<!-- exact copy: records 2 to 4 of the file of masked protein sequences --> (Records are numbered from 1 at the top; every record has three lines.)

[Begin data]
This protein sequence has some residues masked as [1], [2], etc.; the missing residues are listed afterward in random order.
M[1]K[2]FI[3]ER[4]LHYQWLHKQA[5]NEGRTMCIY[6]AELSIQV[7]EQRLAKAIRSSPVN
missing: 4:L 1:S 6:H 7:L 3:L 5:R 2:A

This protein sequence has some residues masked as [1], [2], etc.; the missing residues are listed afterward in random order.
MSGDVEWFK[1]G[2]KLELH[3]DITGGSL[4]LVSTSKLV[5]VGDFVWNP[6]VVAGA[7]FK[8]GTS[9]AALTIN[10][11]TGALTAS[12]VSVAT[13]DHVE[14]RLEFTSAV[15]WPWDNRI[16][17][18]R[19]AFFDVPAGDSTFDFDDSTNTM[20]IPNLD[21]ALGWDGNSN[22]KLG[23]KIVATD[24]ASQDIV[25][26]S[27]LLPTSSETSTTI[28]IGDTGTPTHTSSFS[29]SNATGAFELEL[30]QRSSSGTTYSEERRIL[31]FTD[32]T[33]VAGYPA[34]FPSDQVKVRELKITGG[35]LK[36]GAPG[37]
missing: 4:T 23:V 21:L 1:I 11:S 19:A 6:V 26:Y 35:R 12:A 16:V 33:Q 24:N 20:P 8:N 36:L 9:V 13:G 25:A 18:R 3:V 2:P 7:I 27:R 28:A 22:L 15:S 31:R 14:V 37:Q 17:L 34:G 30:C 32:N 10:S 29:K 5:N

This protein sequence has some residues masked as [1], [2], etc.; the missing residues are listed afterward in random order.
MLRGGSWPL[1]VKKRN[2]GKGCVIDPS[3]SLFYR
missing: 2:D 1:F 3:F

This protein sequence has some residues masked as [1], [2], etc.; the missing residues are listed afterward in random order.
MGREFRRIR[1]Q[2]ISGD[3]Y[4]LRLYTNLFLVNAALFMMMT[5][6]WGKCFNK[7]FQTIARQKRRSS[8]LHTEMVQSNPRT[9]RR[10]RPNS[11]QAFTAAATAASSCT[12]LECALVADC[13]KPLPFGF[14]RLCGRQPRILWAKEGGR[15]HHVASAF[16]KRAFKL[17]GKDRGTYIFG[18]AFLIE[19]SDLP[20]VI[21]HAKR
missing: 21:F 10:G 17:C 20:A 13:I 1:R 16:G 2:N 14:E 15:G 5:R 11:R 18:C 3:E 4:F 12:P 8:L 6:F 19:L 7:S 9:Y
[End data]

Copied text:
This protein sequence has some residues masked as [1], [2], etc.; the missing residues are listed afterward in random order.
MSGDVEWFK[1]G[2]KLELH[3]DITGGSL[4]LVSTSKLV[5]VGDFVWNP[6]VVAGA[7]FK[8]GTS[9]AALTIN[10][11]TGALTAS[12]VSVAT[13]DHVE[14]RLEFTSAV[15]WPWDNRI[16][17][18]R[19]AFFDVPAGDSTFDFDDSTNTM[20]IPNLD[21]ALGWDGNSN[22]KLG[23]KIVATD[24]ASQDIV[25][26]S[27]LLPTSSETSTTI[28]IGDTGTPTHTSSFS[29]SNATGAFELEL[30]QRSSSGTTYSEERRIL[31]FTD[32]T[33]VAGYPA[34]FPSDQVKVRELKITGG[35]LK[36]GAPG[37]
missing: 4:T 23:V 21:L 1:I 11:S 19:A 6:V 26:Y 35:R 12:A 16:V 33:Q 24:N 20:P 8:N 36:L 9:V 13:G 25:A 18:R 3:V 2:P 7:I 27:R 28:A 22:L 15:S 31:R 14:V 37:Q 17:L 34:G 30:C 32:N 10:S 29:K 5:N

This protein sequence has some residues masked as [1], [2], etc.; the missing residues are listed afterward in random order.
MLRGGSWPL[1]VKKRN[2]GKGCVIDPS[3]SLFYR
missing: 2:D 1:F 3:F

This protein sequence has some residues masked as [1], [2], etc.; the missing residues are listed afterward in random order.
MGREFRRIR[1]Q[2]ISGD[3]Y[4]LRLYTNLFLVNAALFMMMT[5][6]WGKCFNK[7]FQTIARQKRRSS[8]LHTEMVQSNPRT[9]RR[10]RPNS[11]QAFTAAATAASSCT[12]LECALVADC[13]KPLPFGF[14]RLCGRQPRILWAKEGGR[15]HHVASAF[16]KRAFKL[17]GKDRGTYIFG[18]AFLIE[19]SDLP[20]VI[21]HAKR
missing: 21:F 10:G 17:C 20:A 13:I 1:R 16:G 2:N 14:E 15:G 5:R 11:R 18:C 3:E 4:F 12:P 8:L 6:F 19:L 7:S 9:Y